Single Women and Money: The Basics Are Even More Important

Money Basics for Single Women Empyrion Wealth

By now, most of us know the basics of success in personal finance: save more, spend less; max out your 401(k) and contribute to an IRA; build up an emergency fund; buy long-term care and disability insurance… the list goes on. But for single women, including women in transition and especially those who have never been married, those basic principles are even more crucial. No one else is building a safety net for you, so you have to do it for yourself. But too many single women aren’t doing it.

In decades past, women traditionally left the financial decisions to the men. Even unmarried women often put their dependence on a father, a brother, or some other male figure. This resulted in many women being completely unprepared when life forced them to face circumstances on their own. Even today, it’s still not uncommon to find women with a low confidence level when it comes to their finances. A study by online lender Laurel Road, published in March 2018, found that 64% of millennial women described themselves as stressed about their finances, compared with only 47% of men. Further, 88% of millennial males who were not finance majors reported taking at least one personal finance course during college, compared with only 54% of women.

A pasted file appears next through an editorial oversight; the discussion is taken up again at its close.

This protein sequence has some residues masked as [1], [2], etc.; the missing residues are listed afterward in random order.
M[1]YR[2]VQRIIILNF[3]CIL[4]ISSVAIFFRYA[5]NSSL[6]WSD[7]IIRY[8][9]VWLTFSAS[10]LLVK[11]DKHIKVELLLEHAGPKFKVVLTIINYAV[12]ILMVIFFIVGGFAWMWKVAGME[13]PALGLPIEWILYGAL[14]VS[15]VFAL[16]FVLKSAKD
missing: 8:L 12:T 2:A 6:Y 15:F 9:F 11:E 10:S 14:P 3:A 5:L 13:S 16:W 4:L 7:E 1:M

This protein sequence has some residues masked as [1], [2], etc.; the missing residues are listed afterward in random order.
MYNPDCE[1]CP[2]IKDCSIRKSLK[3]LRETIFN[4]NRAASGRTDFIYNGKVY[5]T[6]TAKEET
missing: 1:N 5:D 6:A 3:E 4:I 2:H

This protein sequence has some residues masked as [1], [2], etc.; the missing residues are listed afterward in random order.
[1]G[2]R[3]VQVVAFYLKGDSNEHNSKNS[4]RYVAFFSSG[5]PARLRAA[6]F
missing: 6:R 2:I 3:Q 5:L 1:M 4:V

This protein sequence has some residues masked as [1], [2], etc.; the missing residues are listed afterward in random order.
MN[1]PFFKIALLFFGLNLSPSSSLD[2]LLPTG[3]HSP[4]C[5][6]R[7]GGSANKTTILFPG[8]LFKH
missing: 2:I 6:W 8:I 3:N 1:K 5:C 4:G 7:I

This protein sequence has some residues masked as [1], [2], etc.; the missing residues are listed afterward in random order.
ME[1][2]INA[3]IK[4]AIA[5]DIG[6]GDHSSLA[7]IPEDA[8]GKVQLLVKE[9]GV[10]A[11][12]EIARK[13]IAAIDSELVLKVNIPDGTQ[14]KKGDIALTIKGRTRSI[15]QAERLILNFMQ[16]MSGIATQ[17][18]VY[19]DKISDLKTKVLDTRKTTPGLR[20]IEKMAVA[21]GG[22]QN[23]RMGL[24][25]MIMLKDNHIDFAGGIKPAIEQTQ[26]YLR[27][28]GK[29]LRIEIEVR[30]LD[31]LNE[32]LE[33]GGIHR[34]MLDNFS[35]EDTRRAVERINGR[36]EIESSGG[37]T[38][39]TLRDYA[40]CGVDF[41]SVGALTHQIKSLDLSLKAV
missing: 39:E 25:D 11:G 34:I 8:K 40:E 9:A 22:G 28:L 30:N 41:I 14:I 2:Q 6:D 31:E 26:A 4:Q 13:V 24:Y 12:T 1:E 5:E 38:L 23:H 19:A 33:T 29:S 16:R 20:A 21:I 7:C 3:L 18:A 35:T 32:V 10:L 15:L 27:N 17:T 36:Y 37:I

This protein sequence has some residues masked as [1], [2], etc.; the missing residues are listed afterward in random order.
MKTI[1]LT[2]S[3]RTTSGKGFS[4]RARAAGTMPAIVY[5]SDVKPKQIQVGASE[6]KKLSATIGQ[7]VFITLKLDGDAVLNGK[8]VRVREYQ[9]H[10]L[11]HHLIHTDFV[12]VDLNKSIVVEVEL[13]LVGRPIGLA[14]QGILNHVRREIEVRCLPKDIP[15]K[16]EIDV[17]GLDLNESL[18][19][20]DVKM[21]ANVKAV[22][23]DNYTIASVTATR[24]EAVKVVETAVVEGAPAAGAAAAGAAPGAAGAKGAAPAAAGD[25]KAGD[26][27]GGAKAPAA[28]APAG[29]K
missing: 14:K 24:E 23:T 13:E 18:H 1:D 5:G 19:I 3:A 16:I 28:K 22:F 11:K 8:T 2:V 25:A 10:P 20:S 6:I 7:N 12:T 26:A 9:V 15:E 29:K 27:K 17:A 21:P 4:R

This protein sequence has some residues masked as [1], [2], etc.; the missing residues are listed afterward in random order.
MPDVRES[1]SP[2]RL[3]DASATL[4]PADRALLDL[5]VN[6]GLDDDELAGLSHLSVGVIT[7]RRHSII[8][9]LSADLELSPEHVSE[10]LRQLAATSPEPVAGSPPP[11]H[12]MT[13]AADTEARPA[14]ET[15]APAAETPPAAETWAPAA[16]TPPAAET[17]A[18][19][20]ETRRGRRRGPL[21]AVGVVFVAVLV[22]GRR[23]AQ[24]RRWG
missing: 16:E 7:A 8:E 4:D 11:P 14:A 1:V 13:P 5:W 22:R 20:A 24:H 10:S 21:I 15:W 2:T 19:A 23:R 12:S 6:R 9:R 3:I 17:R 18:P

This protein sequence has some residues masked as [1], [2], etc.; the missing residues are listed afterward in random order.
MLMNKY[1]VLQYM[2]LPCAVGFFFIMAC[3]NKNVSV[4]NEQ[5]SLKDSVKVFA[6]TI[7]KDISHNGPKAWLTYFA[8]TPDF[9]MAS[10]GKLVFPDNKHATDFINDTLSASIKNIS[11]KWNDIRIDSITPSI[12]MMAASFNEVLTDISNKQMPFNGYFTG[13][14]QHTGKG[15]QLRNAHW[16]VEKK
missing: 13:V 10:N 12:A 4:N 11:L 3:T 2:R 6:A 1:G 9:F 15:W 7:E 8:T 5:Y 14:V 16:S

These are particularly troubling statistics for single women because, on average, they will live much longer in retirement than their male counterparts of the same age. For example, a 25-year-old woman can expect to need $158,300 more than a man in order to fund the same retirement lifestyle for her expected life expectancy. For this reason, one of my priorities with my clients who are women in transition, especially as they approach retirement, is to have them take maximum advantage of the IRS catchup provision that allows persons 50 and older to make increased contributions to 401(k)s, IRAs, and other qualified retirement plans. This is one of those basics that is so crucial for single women who want to enjoy a secure, satisfying retirement.

In fact, I think all women would do well to “think single” as they consider their finances. Even those who are happily married are statistically likely to be single someday. Their needs are different than their husbands’, and the sooner they start to tailor their financial strategies and planning to that reality, the better. The best safety net is the one you build and control, so it’s important to have the right tools and the right understanding in order to make it work for you. If we can help you get started, please get in touch.

Stay Diversified, Stay Your Course!